if you want to remove an article from website contact us from top.

    the utopian socialist factory owner from great britain who worked to improve conditions for his workers was

    James

    Guys, does anyone know the answer?

    get the utopian socialist factory owner from great britain who worked to improve conditions for his workers was from EN Bilgi.

    Robert Owen

    Wiki Loves Earth in Turkey photography contest has started!

    Visit WLE 2022 and upload your photos of natural monuments and Win!

    Robert Owen

    From Wikipedia, the free encyclopedia

    Jump to navigation Jump to search

    For other people named Robert Owen, see Robert Owen (disambiguation).

    Robert Owen

    Owen, aged about 50,

    by William Henry Brooke

    Born 14 May 1771

    Newtown, Montgomeryshire, Wales

    Died 17 November 1858 (aged 87)

    Newtown, Montgomeryshire, Wales

    Occupation co-operator; social reformer, textile mill co-owner; philanthropic capitalist

    Spouse(s) Ann (or Anne) Caroline Dale

    Children Jackson Dale (born 1799)

    Robert Dale (born 1801)

    William (born 1802)

    Ann (or Anne) Caroline (born 1805)

    Jane Dale (born 1805)

    David Dale (born 1807)

    Richard Dale (born 1809)

    Mary (born 1810)

    Parent(s) Robert Owen and Anne (Williams) Owen[1]

    Part of a series on

    Socialism

    HistoryOutline show Development show Ideas show Models show Variants show People show Organizations show Related topics show Lists

    Socialism portal (WikiProject)

    Communism portal

    Organized Labour portal

    vte

    Robert Owen (/ˈoʊɪn/; 14 May 1771 – 17 November 1858) was a Welsh textile manufacturer, philanthropist and social reformer, and a founder of utopian socialism and the cooperative movement. He strove to improve factory working conditions, promoted experimental socialistic communities, and sought a more collective approach to child rearing, including government control of education.[2] He gained wealth in the early 1800s from a textile mill at New Lanark, Scotland. Having trained as a draper in Stamford, Lincolnshire he worked in London before relocating aged 18 to Manchester and textile manufacturing. In 1824, he moved to America and put most of his fortune in an experimental socialistic community at New Harmony, Indiana, as a preliminary for his Utopian society. It lasted about two years. Other Owenite communities also failed, and in 1828 Owen returned to London, where he continued to champion the working class, lead in developing cooperatives and the trade union movement, and support child labour legislation and free co-educational schools.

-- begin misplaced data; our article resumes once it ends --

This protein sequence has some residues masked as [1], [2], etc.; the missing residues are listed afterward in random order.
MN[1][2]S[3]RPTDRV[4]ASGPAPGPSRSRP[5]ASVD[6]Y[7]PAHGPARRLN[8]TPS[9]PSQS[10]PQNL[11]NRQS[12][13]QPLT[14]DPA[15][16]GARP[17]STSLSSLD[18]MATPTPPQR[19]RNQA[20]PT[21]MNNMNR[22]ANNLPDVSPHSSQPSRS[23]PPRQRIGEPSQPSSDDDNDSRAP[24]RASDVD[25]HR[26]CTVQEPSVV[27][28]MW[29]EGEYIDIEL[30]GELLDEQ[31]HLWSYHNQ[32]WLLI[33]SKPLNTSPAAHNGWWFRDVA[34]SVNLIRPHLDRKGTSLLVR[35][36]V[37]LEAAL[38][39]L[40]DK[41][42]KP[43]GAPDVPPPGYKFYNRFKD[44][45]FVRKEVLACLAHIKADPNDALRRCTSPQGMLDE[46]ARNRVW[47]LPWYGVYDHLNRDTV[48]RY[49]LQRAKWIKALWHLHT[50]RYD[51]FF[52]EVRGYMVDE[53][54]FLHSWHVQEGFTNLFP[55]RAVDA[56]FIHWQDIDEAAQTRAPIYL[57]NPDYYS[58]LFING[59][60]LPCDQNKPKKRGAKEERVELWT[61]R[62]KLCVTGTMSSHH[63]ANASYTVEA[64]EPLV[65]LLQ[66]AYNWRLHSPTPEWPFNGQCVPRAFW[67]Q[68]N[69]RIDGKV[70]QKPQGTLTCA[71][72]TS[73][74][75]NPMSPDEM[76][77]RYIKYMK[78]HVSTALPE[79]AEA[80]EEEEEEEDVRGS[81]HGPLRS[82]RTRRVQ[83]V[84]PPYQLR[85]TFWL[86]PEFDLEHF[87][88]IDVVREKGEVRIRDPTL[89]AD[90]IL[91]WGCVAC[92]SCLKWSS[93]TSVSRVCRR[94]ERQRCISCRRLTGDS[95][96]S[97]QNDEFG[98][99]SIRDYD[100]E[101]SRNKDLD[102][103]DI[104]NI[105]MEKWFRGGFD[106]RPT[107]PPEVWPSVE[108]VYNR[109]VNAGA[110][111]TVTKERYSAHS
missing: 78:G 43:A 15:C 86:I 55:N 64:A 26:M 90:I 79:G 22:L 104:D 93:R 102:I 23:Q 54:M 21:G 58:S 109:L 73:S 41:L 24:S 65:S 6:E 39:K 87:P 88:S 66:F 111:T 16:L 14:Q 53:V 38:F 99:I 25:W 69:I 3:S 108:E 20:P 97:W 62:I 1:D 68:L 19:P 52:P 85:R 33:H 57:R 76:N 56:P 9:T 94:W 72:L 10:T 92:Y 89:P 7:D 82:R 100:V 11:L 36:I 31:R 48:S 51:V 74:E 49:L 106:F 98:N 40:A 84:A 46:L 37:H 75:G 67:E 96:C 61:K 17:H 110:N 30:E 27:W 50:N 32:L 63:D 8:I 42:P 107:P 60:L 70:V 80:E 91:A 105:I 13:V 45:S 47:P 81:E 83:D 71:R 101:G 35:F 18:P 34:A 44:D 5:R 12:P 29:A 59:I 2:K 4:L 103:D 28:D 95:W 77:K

Contents

    1 Early life and education

    2 Marriage and family

    3 New Lanark mill

    4 Philosophy and influence

    4.1 Eight-hour day

    4.2 Models for socialism (1817)

    4.3 Arguments against Owen and his answers

    5 Community experiments

    6 Return to Britain

    7 Role in spiritualism

    8 Death and legacy

    9 Honours and tributes

    10 Selected published works

    11 See also 12 References 13 Bibliography 14 Further reading

    14.1 Biographies of Owen

    14.2 Other works about Owen

    15 External links

    Early life and education[edit]

    Baptism record of Robert Owen in the Newtown Anglican Parish Register[3]

    Robert Owen was born in Newtown, a small market town in Montgomeryshire, Wales, on 14 May 1771, to Anne (Williams) and Robert Owen. His father was a saddler, ironmonger and local postmaster; his mother was the daughter of a Newtown farming family. Young Robert was the sixth of the family's seven children, two of whom died at a young age. His surviving siblings were William, Anne, John and Richard.[1][4]

    Owen received little formal education, but he was an avid reader. He left school at the age of ten to be apprenticed to a Stamford, Lincolnshire, draper for four years. He also worked in London drapery shops in his teens.[5][6] At about the age of 18, Owen moved to Manchester, where he spent the next twelve years of his life, employed initially at Satterfield's Drapery in Saint Ann's Square.[7][8]

    While in Manchester, Owen borrowed £100 from his brother William, so as to enter into a partnership to make spinning mules, a new invention for spinning cotton thread, but exchanged his business share within a few months for six spinning mules that he worked in rented factory space.[9] In 1792, when Owen was about 21 years old, mill-owner Peter Drinkwater made him manager of the Piccadilly Mill at Manchester. However, after two years with Drinkwater, Owen voluntarily gave up a contracted promise of partnership, left the company, and went into partnership with other entrepreneurs to establish and later manage the Chorlton Twist Mills in Chorlton-on-Medlock.[10][11]

    By the early 1790s, Owen's entrepreneurial spirit, management skills and progressive moral views were emerging. In 1793, he was elected a member of the Manchester Literary and Philosophical Society,[11] where the ideas of the Enlightenment were discussed. He also became a committee member of the Manchester Board of Health, instigated principally by Thomas Percival to press for improvements in the health and working conditions of factory workers.[12][13]

    Source : en.wikipedia.org

    E4 Socialism Utopianism Communism socialism, capitalism Robert Owen Utopian Analyzing Images Communist revoltuion Carl Marx proletarial utopiansim Flashcards

    Study with Quizlet and memorize flashcards terms like Socialism, Capitalism, Means of production Capitalism and more.

    E4 Socialism Utopianism Communism socialism, capitalism Robert Owen Utopian Analyzing Images Communist revoltuion Carl Marx proletarial utopiansim